Whew! It’s been quite a week. Returning to work after a two week break always comes with a readjustment period, but what happens when two days into that period, Jeanne-Marie de Champs from Domaines et Saveurs in Beaune comes to town? Burgundy. We open bottles of Burgundy. And other wines too. Each time Jeanne-Marie has visited us over the years, she fills us in on the goings on around Burgundy (and other French viticultural areas). We are always interested in her updates and introductions to the wines and the producers she represents. Then come the wines themselves. Usually, when David takes Jeanne-Marie out to visit wholesale accounts, he grabs 6 to 9 sample bottles to open and pour. Sometimes 6, sometimes 9.This year’s visit was different. There were over 20 sample bottles of Burgundy opened on Wednesday and Thursday, and they all made their way back to TWH for a staff tasting. I’ve never been to a La Paulée tasting, but I imagined that what we were doing was very much in line with the spirit of those fancy Burgundy tastings. You know, comparing the different Premier Cru Chassagne-Montrachets, or different vintages of Premier Cru Morey-Saint-Denis. This pretty much never happens, so we made the most of it, and tasted some mighty fine wines in the process!

 
Tasting flight #2 of 3 – Thursday, 6 October

 

We tasted several wines from producers such as Paul Pernot, Stéphane Magnien, Pernot-Belicard, Claudie Jobard, Sylvain Langoureau, and Château de la Maltroye. So if you have any questions about those producers and their new releases, please feel free to ask any of us! As we tasted through them, the wines went from strength to strength; at every price point. Yet before the exact prices were known to us, one red wine stood out for its aromatic expression, firm structure, and balance: The 2014 Bourgogne Pinot Noir from Château de la Maltroye.It held its own while being tasted with a group of Premier Crus, and we had a ballpark idea of what price range it was in, but when we looked up the exact price, we knew 20 cases wasn’t going to be enough.

 
Jeanne-Marie at the trade tasting
 
It was during flight #3 that we finally got around to tasting the Maltroye Bourgogne, so my palate had already gone back and forth between reds and whites a couple of times, yet I still prefer to taste red wines first if there are whites to be tasted also. So I got to it before my colleagues, and it had me at first whiff. Dark, brambly, red and black berry fruit, a hint of cola spice, and forest floor waft from the glass. “My kind of wine,” I thought. Then I tasted it. Very nice. The entry is bright and lively, the fruit enters and expands on the palate, the structure is medium bodied with healthy acidity and fine tannins. The finish is all in harmony and long lasting. It’s a Bourgogne that is long on character, and it’s less than $30 per bottle. Actually, by the case, it’s less than $23! I grabbed the bottle and held it up for the others, “This one right here; Wow!” That’s all I had to say. A few minutes later, Anya, Chris, and Christian tasted it as well, and we were all in agreement; we had a sub $30 red Burgundy that is underpriced. 20 cases is not going to be enough. You may want to act sooner than later on this one.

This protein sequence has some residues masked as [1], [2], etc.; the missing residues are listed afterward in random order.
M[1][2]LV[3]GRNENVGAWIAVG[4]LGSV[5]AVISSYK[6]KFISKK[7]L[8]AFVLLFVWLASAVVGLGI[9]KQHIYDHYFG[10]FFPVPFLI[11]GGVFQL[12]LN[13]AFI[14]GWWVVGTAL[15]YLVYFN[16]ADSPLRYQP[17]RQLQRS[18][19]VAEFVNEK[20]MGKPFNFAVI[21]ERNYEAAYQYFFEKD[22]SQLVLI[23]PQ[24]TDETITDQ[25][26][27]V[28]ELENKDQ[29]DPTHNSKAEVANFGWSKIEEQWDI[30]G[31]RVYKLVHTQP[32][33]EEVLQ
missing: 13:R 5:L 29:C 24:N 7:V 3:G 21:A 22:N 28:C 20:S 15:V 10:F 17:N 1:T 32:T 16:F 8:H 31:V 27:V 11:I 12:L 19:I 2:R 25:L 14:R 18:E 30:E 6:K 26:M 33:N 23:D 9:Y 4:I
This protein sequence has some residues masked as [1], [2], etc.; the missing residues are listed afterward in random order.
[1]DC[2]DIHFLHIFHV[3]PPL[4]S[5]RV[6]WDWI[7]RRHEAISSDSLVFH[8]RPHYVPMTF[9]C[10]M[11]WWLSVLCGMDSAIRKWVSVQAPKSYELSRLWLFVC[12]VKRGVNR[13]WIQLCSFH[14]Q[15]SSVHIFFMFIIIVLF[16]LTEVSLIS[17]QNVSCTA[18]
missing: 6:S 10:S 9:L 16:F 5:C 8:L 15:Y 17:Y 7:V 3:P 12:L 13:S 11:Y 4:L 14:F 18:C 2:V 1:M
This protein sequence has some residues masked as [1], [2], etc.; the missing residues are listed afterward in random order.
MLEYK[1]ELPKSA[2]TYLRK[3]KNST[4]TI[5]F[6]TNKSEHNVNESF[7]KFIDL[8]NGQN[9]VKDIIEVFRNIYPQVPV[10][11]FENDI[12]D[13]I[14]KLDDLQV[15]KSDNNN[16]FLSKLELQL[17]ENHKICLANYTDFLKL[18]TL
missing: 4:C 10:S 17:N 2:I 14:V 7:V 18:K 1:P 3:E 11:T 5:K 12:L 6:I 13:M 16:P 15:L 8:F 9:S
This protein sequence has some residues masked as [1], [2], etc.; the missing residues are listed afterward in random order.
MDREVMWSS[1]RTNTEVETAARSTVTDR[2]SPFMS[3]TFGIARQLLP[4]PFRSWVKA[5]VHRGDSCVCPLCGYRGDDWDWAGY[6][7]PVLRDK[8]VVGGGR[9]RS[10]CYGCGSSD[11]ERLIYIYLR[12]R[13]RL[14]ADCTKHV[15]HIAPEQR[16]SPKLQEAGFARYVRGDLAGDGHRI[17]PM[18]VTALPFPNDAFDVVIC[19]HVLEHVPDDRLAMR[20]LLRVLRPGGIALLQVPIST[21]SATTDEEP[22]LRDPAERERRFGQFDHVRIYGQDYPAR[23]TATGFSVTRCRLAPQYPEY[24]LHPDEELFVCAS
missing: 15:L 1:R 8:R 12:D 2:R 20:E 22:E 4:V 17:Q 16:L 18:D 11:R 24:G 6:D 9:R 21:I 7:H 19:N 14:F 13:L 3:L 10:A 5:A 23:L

What a week, indeed! I awoke Monday morning, predawn, in a hotel in Ljubljana. Three flights later, I was back in San Francisco at 5:30PM PDT. My goal was to stay up until at least 9:00PM to get my body clock back in synch with Pacific Time. Mission accomplished. My trip to Slovenia was fantastic in so many ways. The natural beauty of the country and the outdoorsy spirit of its natives proved to be infectious. The wine culture is strong, vibrant, historic, and thriving. Each producer whom I visited, in addition to their main wines, had some kind of experimental project going on. Whether through extended skin contact, under water fermentation, or making a sparkling version of each of their still wines, they all displayed a bit of playfulness which brings me back to a quote uttered by a California winemaker during my first week on the job, “Don’t take wine too seriously. It’s for joy!” There’s a lot of joy to be had with the 2014 Bourgogne Pinot Noir from Château de la Maltroye.– Peter Zavialoff
 
Please feel free to email me with any questions or comments about this week’s Burgundy tastings, Slovenia, Bordeaux, or English Football: peter@wineSF.com

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Two major forces converged on TWH this past week: a fresh

container from France and négociante, Jeanne-Marie de Champs. The timing was grand because more than a handful of wines from said container were shipped by Jeanne-Marie and her company, Domaines et Saveurs. She spent a couple of days here in the Bay Area visiting clients, and at the end of one of those days,she returned to our HQ here in southern Dogpatch to pour a fine array of recent arrivals for our staff. We were all pretty impressed with how each wine was showing (there was one of those fancy, hyphenated Montrachet types in there), but at that momentwe were all taken by … get this … the 2013 Paul Pernot Bourgogne Blanc!